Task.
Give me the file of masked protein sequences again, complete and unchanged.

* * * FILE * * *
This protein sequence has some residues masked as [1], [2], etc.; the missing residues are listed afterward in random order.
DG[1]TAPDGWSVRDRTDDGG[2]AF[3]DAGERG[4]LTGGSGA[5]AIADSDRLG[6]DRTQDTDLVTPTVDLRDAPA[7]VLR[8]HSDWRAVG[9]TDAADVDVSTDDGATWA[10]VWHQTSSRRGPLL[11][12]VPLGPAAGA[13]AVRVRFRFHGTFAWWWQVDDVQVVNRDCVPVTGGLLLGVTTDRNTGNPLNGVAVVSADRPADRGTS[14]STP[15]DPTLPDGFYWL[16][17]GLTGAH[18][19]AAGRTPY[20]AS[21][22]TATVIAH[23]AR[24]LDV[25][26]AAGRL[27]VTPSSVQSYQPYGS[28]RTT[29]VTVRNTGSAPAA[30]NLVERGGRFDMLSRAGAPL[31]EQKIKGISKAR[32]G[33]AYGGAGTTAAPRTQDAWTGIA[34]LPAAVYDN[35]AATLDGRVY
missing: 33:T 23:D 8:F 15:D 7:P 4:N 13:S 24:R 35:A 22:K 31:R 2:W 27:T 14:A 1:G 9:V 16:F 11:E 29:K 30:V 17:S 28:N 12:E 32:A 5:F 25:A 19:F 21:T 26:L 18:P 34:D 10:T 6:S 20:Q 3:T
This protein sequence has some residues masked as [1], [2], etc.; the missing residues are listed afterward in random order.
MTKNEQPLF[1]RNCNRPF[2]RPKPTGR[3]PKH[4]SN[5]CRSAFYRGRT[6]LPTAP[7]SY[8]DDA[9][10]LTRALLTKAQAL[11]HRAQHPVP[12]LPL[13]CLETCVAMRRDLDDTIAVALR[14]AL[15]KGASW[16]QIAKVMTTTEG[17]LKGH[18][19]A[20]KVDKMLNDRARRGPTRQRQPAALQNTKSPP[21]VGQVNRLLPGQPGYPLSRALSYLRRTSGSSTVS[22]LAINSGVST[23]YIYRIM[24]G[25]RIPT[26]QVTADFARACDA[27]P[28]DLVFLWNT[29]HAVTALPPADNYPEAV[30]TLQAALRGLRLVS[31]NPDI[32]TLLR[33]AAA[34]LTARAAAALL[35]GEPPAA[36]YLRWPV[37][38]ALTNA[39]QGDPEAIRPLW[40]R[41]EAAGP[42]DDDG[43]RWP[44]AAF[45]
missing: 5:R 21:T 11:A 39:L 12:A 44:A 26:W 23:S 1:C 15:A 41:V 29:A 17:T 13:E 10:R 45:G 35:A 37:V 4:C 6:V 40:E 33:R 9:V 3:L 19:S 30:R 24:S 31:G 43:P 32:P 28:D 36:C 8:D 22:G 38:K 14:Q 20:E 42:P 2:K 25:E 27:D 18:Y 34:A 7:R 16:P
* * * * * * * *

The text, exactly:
This protein sequence has some residues masked as [1], [2], etc.; the missing residues are listed afterward in random order.
DG[1]TAPDGWSVRDRTDDGG[2]AF[3]DAGERG[4]LTGGSGA[5]AIADSDRLG[6]DRTQDTDLVTPTVDLRDAPA[7]VLR[8]HSDWRAVG[9]TDAADVDVSTDDGATWA[10]VWHQTSSRRGPLL[11][12]VPLGPAAGA[13]AVRVRFRFHGTFAWWWQVDDVQVVNRDCVPVTGGLLLGVTTDRNTGNPLNGVAVVSADRPADRGTS[14]STP[15]DPTLPDGFYWL[16][17]GLTGAH[18][19]AAGRTPY[20]AS[21][22]TATVIAH[23]AR[24]LDV[25][26]AAGRL[27]VTPSSVQSYQPYGS[28]RTT[29]VTVRNTGSAPAA[30]NLVERGGRFDMLSRAGAPL[31]EQKIKGISKAR[32]G[33]AYGGAGTTAAPRTQDAWTGIA[34]LPAAVYDN[35]AATLDGRVY
missing: 33:T 23:D 8:F 15:D 7:P 4:N 13:S 24:R 35:A 22:K 31:R 2:W 27:T 14:A 1:G 9:V 16:F 11:E 29:K 30:V 17:S 28:N 12:E 32:A 5:F 25:A 19:F 21:T 26:L 18:P 34:D 10:T 6:S 20:Q 3:T
This protein sequence has some residues masked as [1], [2], etc.; the missing residues are listed afterward in random order.
MTKNEQPLF[1]RNCNRPF[2]RPKPTGR[3]PKH[4]SN[5]CRSAFYRGRT[6]LPTAP[7]SY[8]DDA[9][10]LTRALLTKAQAL[11]HRAQHPVP[12]LPL[13]CLETCVAMRRDLDDTIAVALR[14]AL[15]KGASW[16]QIAKVMTTTEG[17]LKGH[18][19]A[20]KVDKMLNDRARRGPTRQRQPAALQNTKSPP[21]VGQVNRLLPGQPGYPLSRALSYLRRTSGSSTVS[22]LAINSGVST[23]YIYRIM[24]G[25]RIPT[26]QVTADFARACDA[27]P[28]DLVFLWNT[29]HAVTALPPADNYPEAV[30]TLQAALRGLRLVS[31]NPDI[32]TLLR[33]AAA[34]LTARAAAALL[35]GEPPAA[36]YLRWPV[37][38]ALTNA[39]QGDPEAIRPLW[40]R[41]EAAGP[42]DDDG[43]RWP[44]AAF[45]
missing: 5:R 21:T 11:A 39:L 12:A 44:A 26:W 23:S 1:C 15:A 41:V 29:A 17:T 13:E 10:R 45:G 35:A 37:V 4:C 6:V 40:E 33:R 9:V 3:L 19:S 30:R 24:S 31:G 43:P 32:P 28:D 36:C 8:D 22:G 38:K 14:Q 20:E 42:P 2:K 25:E 27:D 18:Y 34:A 7:R 16:P